Spaghetti marinara – although I could easily let myself become the Queen of Stodge I have pasta infrequently but a well made, usually oil based with lashings of garlic, marinara is like a siren call on a traditional Italian menu. Similarly, a well executed pad thai with prawn can hit exactly the same spot.

When it's not about outright nourishment, what hits your spot?

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Thursday, May 17, 2007

playing in my kitchen

cassette generator

What discs are you spinning while you cook tonight?


Tuesday, May 15, 2007

the archiving dilema

In 'Epicure' today, Stephanie Alexander makes reference to all her boxes of recipes. Boxes! Now that’s an idea. Currently I have old hand written recipe books in various states of disrepair (most without covers), cut/ripped out pieces from magazines and newspapers, hand scrawled notes on backs of envelopes and other scraps of paper and digitalised recipes. By digital I mean, scattered throughout various hard drives (3, one of which is in a shed and will never see the light of day again) word documents, pdfs, lists of links, scans and photos. The most effective source to date is the blog, I can't count the times I have searched it for something I have previously cooked but not recorded elsewhere.

My last trip home saw me snap a few childhood favourites written in my mothers hand (showing a similar leaning to mis-spelling so I guess it’s genetic).

None are in any order. There are clear files filled to the brim mixing savoury and sweet, computer files exploding all over the place.

So how do you archive your recipes? What works for you? I must admit that even with a laptop, paper is more practical to take to the kitchen. The loving smears of food only enhance its worth – showing it has been made. Adding hand written notes in the margin. But lone pieces tend to get lost (where is the muffin recipe I was perfecting? It was on the table a month ago?) and I would need about 100 folders if I am to keep one recipe to a page.

So many recipes - so little time!


Saturday, May 12, 2007

Maranui cafe

Out on Lyall Bay windsurfers hopped on grey waves. The last forecast I’d heard mentioned a current temperature of 10c. Ah, Wellington, some days I remember why I left you. The boxy wooden building on the foreshore didn’t look like the epicentre of groove central from the outside. Tripping over the raised doorstep we made our way up narrow wooden steps lined with long oars in lieu of handrails. During our ascent photos and club memorabilia on the walls amused us. They were a crusty lot at the old Maranui Surf Life Saving Club.

Once through the double doors we were in a different world. At 1pm the place was hopping. We found two stools at the end of a communal table and placed an order at the counter. I’ve ranted before about the lack of table service in Wellington but as it’s a culture that doesn’t tip – do you blame the staff for minimising their effort? Specials included a soup, pasta and fish dish. The standard menu had some great burgers, sandwiches and a breakfast burrito. We made our order synchroniously choosing a fish burger each. After relocating to a just vacated table, we found ourself in a quiet enough corner to hear each other speak.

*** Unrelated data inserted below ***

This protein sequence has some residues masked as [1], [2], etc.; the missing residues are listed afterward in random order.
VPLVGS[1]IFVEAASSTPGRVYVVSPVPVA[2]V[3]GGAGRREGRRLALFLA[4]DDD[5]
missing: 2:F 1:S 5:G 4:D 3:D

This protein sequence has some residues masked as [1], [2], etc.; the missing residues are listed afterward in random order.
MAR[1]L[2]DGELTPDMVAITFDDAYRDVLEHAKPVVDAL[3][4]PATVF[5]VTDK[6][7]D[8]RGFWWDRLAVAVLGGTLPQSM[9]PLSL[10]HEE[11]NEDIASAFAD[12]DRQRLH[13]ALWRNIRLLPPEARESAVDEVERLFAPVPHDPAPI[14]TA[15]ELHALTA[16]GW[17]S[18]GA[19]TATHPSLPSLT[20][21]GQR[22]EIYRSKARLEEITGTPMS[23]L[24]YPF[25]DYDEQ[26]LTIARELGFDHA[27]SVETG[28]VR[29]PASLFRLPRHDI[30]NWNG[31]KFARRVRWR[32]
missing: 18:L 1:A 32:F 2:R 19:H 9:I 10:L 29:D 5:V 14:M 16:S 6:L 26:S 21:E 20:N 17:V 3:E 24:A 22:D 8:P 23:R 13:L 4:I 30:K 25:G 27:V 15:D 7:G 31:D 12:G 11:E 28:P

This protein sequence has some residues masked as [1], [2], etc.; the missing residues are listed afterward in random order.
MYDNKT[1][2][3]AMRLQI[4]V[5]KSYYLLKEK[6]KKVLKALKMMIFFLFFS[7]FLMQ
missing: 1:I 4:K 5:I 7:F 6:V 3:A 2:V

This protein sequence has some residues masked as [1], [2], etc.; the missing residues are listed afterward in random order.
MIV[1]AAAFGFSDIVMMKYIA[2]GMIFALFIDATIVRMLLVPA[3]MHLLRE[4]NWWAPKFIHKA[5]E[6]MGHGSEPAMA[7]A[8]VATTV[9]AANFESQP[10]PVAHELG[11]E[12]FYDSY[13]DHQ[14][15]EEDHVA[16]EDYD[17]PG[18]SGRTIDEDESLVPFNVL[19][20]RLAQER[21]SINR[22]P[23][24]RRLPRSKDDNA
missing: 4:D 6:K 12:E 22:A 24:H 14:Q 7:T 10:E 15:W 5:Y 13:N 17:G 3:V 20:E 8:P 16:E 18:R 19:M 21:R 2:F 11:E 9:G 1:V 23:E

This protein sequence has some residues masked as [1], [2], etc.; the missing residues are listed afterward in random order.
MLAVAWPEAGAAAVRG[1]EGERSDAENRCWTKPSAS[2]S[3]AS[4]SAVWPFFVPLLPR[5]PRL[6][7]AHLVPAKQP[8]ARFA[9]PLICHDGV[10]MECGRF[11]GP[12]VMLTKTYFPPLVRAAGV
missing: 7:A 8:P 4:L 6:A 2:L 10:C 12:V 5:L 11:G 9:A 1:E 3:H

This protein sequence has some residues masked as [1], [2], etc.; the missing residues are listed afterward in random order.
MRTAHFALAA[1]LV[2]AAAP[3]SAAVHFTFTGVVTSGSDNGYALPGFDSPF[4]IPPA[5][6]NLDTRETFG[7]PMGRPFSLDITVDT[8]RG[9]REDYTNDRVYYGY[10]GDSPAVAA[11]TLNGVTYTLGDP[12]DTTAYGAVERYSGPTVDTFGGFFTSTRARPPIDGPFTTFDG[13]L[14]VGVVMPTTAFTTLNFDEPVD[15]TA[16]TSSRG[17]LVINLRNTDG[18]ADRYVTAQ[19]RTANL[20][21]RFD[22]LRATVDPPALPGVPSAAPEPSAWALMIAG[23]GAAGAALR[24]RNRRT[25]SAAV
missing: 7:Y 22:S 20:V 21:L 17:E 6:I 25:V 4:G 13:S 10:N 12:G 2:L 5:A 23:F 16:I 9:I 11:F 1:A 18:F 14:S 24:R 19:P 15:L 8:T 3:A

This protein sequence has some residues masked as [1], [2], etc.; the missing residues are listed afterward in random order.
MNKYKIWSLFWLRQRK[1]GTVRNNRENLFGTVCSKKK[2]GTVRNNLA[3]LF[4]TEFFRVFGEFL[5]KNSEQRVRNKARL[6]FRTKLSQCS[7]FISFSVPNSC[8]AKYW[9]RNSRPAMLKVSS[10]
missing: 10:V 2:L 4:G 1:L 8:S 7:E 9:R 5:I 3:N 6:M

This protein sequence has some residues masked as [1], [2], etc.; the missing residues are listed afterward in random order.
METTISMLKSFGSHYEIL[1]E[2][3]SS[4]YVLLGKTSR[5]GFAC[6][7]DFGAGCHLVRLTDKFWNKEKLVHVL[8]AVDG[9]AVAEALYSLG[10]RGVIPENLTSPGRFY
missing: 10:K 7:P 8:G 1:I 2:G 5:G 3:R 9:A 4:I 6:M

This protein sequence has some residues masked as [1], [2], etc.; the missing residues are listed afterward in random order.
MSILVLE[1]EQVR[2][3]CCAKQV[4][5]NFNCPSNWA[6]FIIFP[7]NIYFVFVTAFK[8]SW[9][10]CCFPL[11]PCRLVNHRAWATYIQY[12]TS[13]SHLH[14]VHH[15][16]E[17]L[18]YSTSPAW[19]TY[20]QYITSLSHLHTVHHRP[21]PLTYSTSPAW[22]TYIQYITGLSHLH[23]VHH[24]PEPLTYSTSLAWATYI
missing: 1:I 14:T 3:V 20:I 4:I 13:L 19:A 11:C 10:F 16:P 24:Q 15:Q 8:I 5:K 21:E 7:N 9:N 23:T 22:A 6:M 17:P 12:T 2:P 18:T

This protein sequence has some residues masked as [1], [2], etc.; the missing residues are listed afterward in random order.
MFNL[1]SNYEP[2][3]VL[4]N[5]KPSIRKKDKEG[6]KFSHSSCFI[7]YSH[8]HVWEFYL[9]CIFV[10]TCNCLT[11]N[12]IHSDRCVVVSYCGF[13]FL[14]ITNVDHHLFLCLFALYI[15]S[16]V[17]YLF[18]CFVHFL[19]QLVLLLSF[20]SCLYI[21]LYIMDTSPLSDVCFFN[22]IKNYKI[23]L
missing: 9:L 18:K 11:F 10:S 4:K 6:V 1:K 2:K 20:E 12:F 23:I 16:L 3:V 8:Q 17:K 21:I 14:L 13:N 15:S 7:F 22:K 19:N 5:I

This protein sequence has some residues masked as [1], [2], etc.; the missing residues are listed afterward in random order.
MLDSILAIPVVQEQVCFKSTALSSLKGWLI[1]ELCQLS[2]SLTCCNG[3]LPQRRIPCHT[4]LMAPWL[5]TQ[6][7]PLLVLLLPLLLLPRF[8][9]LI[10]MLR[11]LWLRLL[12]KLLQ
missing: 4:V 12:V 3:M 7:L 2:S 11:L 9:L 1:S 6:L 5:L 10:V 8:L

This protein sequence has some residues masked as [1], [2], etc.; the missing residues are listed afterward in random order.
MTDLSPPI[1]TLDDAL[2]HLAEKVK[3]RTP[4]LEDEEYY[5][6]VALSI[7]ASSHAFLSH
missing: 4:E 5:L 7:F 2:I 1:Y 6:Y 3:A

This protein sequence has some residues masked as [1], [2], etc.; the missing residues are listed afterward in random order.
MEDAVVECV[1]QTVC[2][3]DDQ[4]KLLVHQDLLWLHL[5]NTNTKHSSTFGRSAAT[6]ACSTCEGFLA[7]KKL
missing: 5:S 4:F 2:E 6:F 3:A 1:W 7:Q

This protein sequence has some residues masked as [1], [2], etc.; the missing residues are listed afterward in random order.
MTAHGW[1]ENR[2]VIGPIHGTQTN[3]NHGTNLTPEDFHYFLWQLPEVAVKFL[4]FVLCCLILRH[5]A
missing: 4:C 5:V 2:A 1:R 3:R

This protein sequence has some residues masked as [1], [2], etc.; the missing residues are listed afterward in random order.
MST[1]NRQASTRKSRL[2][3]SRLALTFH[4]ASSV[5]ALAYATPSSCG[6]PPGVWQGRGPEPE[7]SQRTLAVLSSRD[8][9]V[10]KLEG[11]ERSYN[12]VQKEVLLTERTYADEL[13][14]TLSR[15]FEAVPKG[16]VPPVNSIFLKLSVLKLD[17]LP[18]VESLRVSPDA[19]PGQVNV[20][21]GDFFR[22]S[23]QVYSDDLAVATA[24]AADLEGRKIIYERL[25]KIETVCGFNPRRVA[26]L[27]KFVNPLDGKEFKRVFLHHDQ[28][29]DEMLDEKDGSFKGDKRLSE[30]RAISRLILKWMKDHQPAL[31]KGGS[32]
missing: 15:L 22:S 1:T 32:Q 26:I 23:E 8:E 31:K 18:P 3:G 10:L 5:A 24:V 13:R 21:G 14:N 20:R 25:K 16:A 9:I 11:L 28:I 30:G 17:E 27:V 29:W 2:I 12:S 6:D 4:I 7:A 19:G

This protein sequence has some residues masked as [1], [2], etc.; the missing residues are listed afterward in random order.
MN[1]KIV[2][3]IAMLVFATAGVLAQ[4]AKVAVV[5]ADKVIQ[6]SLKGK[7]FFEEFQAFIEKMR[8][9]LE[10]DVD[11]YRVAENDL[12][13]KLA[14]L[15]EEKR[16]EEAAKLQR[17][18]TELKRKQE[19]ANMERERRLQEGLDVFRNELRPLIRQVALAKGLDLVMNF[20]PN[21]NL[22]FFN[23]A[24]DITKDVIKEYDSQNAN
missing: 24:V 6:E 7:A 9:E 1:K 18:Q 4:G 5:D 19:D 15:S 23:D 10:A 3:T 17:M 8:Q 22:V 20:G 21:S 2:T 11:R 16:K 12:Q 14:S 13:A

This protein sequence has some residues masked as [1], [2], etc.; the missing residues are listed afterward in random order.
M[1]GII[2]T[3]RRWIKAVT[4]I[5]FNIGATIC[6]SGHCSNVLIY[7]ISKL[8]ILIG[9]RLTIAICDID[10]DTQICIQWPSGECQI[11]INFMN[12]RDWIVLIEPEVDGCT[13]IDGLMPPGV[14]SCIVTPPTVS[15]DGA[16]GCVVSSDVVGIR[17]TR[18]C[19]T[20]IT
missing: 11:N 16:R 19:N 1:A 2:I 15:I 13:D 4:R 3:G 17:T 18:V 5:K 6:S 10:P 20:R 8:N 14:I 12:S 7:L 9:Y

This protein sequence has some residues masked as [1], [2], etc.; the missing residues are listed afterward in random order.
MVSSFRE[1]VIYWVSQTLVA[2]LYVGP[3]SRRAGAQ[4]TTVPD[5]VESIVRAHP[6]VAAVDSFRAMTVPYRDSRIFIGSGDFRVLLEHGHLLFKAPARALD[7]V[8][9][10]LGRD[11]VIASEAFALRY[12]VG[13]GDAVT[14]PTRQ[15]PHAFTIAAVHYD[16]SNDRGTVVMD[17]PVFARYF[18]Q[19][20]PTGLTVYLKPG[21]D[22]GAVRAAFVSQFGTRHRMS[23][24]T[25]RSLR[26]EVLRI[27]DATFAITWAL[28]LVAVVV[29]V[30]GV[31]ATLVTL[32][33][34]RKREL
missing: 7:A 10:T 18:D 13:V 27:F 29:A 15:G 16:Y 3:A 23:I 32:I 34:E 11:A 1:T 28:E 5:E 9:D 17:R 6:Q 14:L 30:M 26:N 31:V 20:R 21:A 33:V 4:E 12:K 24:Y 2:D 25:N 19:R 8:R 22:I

The café sits on the second floor of the life saving club, looking out across the bay with the airport to the left and the Cook Straight to the right. The Inter Island ferry made its way out of the safe harbour into the heads. How much pleasanter to sit in this cosy place, I thought, than nurse seasickness in a Southerly for the next few hours.

The place is decorated with retro style. Our table had some interestingly named marine paint colours and stuffed big game fish adorned one of the walls. Behind the counter sat a row of old soft drink bottles. The joint is definitely kitch, but cool kitch.

With a coffee, ginger beer (the wonderful dry Hardy Boys) and 2 fish burgers between us – this hardly adds up to a restaurant review. But I can attest to the deliciousness of the burger - the fish fried but not greasy in the merest of batters, a big dob of aoli, a wholemeal bun and just enough chunky fries on the side to make it feel like a treat without regret.

If you are in the neighbourhood, pop in a find out for yourself.

Maranui Café
7 Lyall Parade
Lyall Bay
New Zealand

UPDATE:2 August 2009 - I am sad to report the demise of the Maranui SLC due to a fire this weekend. The owners are talking valiantly of rebuilding but time will tell. I'm missing it already!

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Friday, May 11, 2007

in search of the bean - Khandallah

The guy at the counter scribbled my order – “short black, long mackiato” (sic). He stumbled over the last word and after a quick bite on his lip, passed it onto the barista. The café cum foodstore was approaching it’s peak hour. 10am pulls in mums with bubs and workers demanding their midmorning break. A capital city the public servant mentality reigns supreme, despite the long demise of the unions. Coffee breaks remain sacred. In this small suburb workers crawled out of unseen businesses. The short main street displayed a vet clinic, podiatrist, physiotherapist, a medical surgery and a hairdresser, but that didn’t explain the influx. It would depict a rather ill local population perhaps but the clientele looked healthy enough, lapping up lattes by the bucketful.